Genotype Positive Status in Patients With Hypertrophic Cardiomyopathy Is Associated With Higher Rates of Heart Failure Events
Is genotype status related to prognosis in patients with hypertrophic cardiomyopathy (HCM)?
Genetic testing was performed in 558 consecutive proband HCM patients. Clinical and echocardiographic data were obtained at baseline and 6-year follow-up.
Pathogenic mutations were identified in 198 (35.4%) patients. Genotype-positive (G+) patients were more likely to be female (44% vs. 30%, p = 0.001), younger (39 vs. 48 years, p < 0.001), and have a family history of HCM (53% vs. 20%, p < 0.001) as well as family history of sudden cardiac death (SCD) (17% vs. 7%, p = 0.002). There were no significant differences in the rates of atrial fibrillation, stroke, or septal reduction procedures. Multivariate analysis demonstrated that G+ status was an independent risk factor for the development of combined heart failure endpoints (left ventricular ejection fraction [LVEF] <50%, New York Heart Association class III or IV in the absence of obstruction, heart failure-related hospital admission, transplantation, and heart failure-related death) (hazard ratio, 4.51; p < 0.001). No difference was seen in heart failure events between the MYH7 and MYBPC3 G+ patients.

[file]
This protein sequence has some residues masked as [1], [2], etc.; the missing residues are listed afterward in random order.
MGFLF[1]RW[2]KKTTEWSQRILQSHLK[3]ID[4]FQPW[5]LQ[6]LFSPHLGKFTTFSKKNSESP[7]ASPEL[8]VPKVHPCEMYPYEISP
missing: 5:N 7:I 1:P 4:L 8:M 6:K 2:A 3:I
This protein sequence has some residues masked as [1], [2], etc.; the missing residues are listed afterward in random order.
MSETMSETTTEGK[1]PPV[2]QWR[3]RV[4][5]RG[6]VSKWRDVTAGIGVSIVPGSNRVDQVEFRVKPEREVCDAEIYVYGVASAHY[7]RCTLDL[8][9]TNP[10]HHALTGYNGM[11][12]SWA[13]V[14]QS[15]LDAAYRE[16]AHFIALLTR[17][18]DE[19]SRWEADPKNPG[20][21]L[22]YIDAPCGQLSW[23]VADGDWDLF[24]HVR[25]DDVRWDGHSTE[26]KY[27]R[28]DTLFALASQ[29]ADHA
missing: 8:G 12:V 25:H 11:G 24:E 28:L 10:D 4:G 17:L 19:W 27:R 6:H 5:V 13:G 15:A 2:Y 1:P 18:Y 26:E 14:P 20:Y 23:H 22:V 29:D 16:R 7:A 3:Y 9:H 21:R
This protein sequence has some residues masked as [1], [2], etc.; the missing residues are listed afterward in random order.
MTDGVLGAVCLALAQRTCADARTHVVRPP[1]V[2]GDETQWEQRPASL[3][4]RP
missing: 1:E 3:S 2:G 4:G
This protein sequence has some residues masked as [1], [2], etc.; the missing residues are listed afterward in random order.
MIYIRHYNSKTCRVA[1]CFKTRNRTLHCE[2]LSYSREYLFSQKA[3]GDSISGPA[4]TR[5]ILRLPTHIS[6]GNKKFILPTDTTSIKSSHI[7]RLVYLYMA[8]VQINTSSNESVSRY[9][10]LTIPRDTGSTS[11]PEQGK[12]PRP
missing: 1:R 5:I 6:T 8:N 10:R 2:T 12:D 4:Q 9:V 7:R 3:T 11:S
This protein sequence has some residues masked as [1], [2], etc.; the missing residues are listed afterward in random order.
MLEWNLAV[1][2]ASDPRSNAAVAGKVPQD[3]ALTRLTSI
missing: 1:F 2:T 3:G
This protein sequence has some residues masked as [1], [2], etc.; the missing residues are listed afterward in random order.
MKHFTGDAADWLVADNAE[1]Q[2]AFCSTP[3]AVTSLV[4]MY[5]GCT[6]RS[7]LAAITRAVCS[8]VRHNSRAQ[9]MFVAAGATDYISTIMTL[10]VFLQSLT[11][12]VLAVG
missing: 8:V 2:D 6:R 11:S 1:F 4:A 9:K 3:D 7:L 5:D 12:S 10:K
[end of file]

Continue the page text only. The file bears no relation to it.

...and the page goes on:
The presence of a pathogenic sarcomere mutation in patients with HCM was associated with an increase in heart failure events, with no differences in event rates seen between MYH7 and MYBPC3 genotype-positive patients.
HCM is a heterogenous disease with variable penetrance. A previous study demonstrated that in patients with HCM, identification of a pathogenic sarcomere mutation was associated with worse combined outcomes compared to patients in which a mutation was not identified. This current study extends these findings by demonstrating in a relatively large cohort that genotype-positive patients are specifically at risk for heart failure-related endpoints. Furthermore, in contrast to some previous studies, the specific mutation (MYH7 vs. MYBPC3) did not affect outcomes. The identification of a disease-causing mutation appears more relevant than the type of mutation, although further studies including more extensive genetic screening as well as phenotyping (i.e., magnetic resonance imaging) may provide additional insight into genotype-phenotype relationships.
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